Large red damselfly

  • Scientific name: Pyrrhosoma nymphula
  • Type: Insects

Key information

Widespread in the UK, this species has a red abdomen with dark markings towards the end. Males tend to be more vibrant. It is often the first damselfly to be seen in spring, from late March.

The male is aggressive, fighting off other males entering his territory. Damselflies rest with their wings folded lengthways along their body (unlike dragonflies, which rest with wings outspread).

During mating the male clasps the female by her neck while she bends her body around to his reproductive organs – the shape that this creates is called a mating wheel. The pair fly together over the water and eggs are laid within a suitable plant, just below the surface.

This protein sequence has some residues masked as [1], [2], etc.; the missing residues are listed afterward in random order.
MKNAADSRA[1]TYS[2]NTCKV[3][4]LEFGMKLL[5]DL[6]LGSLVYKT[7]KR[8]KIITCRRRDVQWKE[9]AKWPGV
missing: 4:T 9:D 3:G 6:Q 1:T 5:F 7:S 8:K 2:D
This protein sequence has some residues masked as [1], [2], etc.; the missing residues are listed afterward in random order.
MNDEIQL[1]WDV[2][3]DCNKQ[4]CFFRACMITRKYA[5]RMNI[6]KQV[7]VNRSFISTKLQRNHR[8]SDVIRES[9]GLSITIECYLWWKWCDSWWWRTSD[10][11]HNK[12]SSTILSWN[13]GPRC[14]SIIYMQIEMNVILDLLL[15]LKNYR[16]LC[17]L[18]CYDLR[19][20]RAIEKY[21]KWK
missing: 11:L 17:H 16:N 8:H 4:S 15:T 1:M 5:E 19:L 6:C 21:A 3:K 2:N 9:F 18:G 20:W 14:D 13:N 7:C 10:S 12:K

The eggs hatch and the larvae, called nymphs, live in the water. Nymphs eventually climb out of the water up a suitable stem to emerge from their split skins as damselflies.

What they eat:

Small insects, snatched from vegetation.

Measurements:

Length:
Up to 36mm
Wingspan:
Up to 48mm

Identifying features:

Natural habitats: Bog garden Pond

Where and when to see them

Large red damselflies can be seen resting on vegetation near water. Along slow-flowing rivers, lakes, ponds, bogs and canals.

From late March until September.

  • jan
  • feb
  • mar
  • apr
  • may
  • jun
  • jul
  • aug
  • sep
  • oct
  • nov
  • dec